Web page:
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Amazon remotely deletes Orwell e-books from Kindles, unpersons reportedly unhappy

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posted on Jul, 17 2009 @ 07:11 PM
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If you're into keeping tabs on irony, check this out. Amazon apparently sent out its robotic droogs last night, deleting copies of the George Orwell novels Animal Farm and Nineteen Eighty-Four from Kindles without explanation, then refunding the purchase price. As you can imagine, a lot of people caught in the thick of Winston and Julia's love story aren't very happy -- and rightfully so -- the idea that we "own" the things we buy is pretty fundamental to... ownership. We're not sure exactly what happened, but it seems that the publisher of said novels, MobileReference, has changed its mind about selling content on the Kindle, and poof! Amazon remotely deleted all previously purchased copies. It's all a bit Orwellian, is it not?


Source blog engadget

I have no idea how to even interpret this, so I'll just leave my opinion at "wtf" and let you guys run with it.

Cheers.




posted on Jul, 17 2009 @ 07:54 PM
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How Orweillian of them!



This sounds like they're trying to delete them out of existence. Those Amazonian commies!

Lol.

I just find the irony of this to be too much.

Why delete that book though?

Too much truth in it?

[edit on 17-7-2009 by Frankidealist35]



posted on Jul, 17 2009 @ 07:55 PM
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So lets say i run a business, and I sell you a car.

And then lets say I change my mind and decide I want the car back, so I send someone by to jack it back for me.

But I send you the $$$ back in the mail.

Good business? No, actually its illegal business.

Here is why, because there is something in this country called DUE PROCESS, and you can NOT take away someones property without performing this "DUE PROCESS" and having a lengthy paper trail and oversight.

What they have committed is a crime, it is Theft.

Without due process you cannot take anything away from anyone legally, EVEN if you just sold it to them last week!



posted on Jul, 17 2009 @ 08:08 PM
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Wait, they deleted it from kindles?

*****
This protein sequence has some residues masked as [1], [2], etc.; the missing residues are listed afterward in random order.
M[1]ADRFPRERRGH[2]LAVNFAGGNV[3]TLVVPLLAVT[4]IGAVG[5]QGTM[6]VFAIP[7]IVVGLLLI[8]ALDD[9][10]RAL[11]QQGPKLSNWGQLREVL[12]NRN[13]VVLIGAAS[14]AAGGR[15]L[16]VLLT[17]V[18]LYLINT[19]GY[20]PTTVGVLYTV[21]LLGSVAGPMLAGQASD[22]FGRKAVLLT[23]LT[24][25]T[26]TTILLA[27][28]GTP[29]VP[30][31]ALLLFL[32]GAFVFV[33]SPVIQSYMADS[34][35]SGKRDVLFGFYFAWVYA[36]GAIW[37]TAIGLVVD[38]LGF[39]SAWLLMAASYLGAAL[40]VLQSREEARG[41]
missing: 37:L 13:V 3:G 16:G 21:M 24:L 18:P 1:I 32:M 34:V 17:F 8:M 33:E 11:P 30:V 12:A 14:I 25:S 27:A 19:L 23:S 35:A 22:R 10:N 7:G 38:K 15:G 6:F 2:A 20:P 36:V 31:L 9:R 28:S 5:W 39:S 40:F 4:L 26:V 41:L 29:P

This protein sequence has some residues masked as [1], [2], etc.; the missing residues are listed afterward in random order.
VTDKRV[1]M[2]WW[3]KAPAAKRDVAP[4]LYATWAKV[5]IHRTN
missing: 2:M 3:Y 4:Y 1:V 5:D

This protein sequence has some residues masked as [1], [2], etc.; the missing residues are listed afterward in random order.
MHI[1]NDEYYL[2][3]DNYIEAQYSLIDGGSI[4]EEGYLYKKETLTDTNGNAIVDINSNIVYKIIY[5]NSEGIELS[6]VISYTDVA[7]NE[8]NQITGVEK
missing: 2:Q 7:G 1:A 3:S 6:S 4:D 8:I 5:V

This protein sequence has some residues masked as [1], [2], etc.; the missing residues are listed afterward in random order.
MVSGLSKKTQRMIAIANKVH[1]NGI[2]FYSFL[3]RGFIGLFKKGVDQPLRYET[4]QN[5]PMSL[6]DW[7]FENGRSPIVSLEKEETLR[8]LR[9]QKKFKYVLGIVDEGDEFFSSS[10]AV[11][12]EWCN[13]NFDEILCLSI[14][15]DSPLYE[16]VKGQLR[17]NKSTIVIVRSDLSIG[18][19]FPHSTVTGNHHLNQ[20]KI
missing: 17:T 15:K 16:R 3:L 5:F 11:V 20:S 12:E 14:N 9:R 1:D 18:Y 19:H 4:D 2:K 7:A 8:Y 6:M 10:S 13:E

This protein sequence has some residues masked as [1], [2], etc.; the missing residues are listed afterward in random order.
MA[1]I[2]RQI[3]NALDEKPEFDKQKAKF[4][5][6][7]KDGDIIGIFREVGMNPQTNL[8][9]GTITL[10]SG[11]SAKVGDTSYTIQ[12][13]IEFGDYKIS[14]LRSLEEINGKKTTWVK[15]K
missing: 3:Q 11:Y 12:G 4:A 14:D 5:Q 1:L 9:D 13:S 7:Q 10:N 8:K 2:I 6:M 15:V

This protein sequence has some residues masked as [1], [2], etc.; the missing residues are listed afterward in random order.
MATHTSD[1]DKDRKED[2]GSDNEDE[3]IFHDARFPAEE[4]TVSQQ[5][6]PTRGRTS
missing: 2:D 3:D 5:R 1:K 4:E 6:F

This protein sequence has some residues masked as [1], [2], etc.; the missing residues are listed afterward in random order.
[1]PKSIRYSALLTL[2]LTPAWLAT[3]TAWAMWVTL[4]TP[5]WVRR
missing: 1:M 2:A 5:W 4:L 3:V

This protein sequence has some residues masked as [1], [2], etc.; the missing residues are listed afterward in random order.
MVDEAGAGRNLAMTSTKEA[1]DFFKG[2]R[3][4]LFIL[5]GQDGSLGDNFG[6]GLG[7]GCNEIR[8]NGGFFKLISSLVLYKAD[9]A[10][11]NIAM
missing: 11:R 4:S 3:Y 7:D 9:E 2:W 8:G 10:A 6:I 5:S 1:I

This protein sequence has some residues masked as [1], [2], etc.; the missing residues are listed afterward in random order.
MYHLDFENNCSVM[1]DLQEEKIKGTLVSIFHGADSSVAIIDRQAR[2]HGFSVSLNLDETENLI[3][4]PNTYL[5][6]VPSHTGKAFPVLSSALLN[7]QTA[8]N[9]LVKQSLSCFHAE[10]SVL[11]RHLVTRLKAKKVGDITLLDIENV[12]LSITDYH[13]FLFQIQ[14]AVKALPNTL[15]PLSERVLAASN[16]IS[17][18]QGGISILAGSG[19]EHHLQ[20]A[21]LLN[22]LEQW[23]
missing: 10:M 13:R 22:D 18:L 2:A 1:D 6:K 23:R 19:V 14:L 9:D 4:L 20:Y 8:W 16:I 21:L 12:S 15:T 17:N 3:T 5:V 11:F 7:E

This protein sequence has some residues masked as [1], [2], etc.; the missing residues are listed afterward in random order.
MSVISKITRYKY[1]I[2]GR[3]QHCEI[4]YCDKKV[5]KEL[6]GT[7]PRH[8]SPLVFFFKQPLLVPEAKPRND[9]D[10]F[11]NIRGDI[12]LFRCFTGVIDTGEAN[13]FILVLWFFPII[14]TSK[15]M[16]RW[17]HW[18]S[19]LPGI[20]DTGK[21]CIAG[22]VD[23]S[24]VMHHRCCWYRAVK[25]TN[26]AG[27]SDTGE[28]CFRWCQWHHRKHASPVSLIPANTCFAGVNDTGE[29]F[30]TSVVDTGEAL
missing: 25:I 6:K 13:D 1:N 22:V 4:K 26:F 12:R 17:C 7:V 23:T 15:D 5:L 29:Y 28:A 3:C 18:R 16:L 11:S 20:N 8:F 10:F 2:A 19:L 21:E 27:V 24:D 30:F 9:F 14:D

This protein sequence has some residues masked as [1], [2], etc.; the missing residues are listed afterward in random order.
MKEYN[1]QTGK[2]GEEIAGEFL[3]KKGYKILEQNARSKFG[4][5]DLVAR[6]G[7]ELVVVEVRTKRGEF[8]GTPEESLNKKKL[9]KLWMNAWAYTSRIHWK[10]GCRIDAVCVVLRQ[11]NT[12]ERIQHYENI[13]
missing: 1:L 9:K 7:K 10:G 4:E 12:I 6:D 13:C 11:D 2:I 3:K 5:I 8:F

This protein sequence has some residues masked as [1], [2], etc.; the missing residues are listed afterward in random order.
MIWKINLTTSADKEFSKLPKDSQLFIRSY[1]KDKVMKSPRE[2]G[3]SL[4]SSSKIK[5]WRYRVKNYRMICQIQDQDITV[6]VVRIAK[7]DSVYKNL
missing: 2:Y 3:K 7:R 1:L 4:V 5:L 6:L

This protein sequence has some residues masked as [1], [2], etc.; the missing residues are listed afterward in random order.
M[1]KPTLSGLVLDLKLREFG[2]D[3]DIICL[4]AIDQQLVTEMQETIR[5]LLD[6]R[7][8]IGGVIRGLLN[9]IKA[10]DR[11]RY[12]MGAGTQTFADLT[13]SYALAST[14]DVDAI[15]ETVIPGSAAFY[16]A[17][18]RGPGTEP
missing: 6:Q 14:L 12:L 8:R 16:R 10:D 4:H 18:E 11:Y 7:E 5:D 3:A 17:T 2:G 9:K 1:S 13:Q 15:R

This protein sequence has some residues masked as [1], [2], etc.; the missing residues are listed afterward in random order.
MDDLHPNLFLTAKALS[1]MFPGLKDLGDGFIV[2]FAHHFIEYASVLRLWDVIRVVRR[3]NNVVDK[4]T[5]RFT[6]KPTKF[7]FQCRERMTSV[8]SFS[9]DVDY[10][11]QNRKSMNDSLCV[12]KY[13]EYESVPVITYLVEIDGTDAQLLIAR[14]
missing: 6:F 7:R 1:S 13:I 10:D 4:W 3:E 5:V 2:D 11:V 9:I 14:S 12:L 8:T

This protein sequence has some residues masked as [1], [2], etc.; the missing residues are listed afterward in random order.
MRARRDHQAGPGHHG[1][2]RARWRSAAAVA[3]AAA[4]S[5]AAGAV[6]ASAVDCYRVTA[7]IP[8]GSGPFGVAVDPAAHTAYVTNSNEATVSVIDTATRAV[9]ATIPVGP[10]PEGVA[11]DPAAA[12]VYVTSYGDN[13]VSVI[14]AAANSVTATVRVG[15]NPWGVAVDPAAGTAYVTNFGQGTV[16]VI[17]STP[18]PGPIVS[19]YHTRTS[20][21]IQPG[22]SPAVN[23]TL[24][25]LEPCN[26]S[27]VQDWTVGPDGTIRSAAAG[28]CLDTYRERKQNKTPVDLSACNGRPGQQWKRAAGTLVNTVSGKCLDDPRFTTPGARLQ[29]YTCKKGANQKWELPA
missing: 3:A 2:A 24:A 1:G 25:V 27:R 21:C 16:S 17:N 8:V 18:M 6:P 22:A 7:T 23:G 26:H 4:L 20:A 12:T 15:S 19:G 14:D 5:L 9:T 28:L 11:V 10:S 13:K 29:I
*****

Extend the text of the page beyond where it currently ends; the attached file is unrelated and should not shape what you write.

That is a crime, I would agree with Muzzleflash.

A crime is a crime is a crime. Regardless of how you paint it. Once you buy something you own it. The person selling you the thing cannot just simply tell you that you can't have it anymore unless it's a rental.

That's odd.



posted on Jul, 17 2009 @ 08:12 PM
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As stated, the irony is simply bizarre.

Incredible.



posted on Jul, 17 2009 @ 08:24 PM
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People don't even read EULA's or they would realise they don't really own anything. IP laws are a mess. Basically you pay for a Kindle and then you pay for content you don't really own, as the guys apparently can get into the Kindle, which thus you don't really own either, and delete the files you never owned in the first place.

Good thing money is debt and you don't really own that either, or I guess people would get mad.

God I need drink. *eyes the cognac bottle*



posted on Jul, 17 2009 @ 08:25 PM
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I like the irony.
And I hope it is just irony.



posted on Jul, 17 2009 @ 08:29 PM
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Was Update 2 there when you read it?


While that publisher's version of the book may have been removed, it appears other versions of the novels are still available.

Update 2: Drew Herdener, Amazon.com's Director of Communications, pinged us directly with the following comment, and now things are starting to make a lot more sense. Seems as if the books were added initially by an outfit that didn't even have the rights!

"These books were added to our catalog using our self-service platform by a third-party who did not have the rights to the books. When we were notified of this by the rights holder, we removed the illegal copies from our systems and from customers' devices, and refunded customers. We are changing our systems so that in the future we will not remove books from customers' devices in these circumstances."



posted on Jul, 17 2009 @ 08:56 PM
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reply to post by Pauligirl
 


It's George Orwell, of course nobody has any rights!

And no, update 2 wasn't up when I first linked, not that it changes the irony of the situation.



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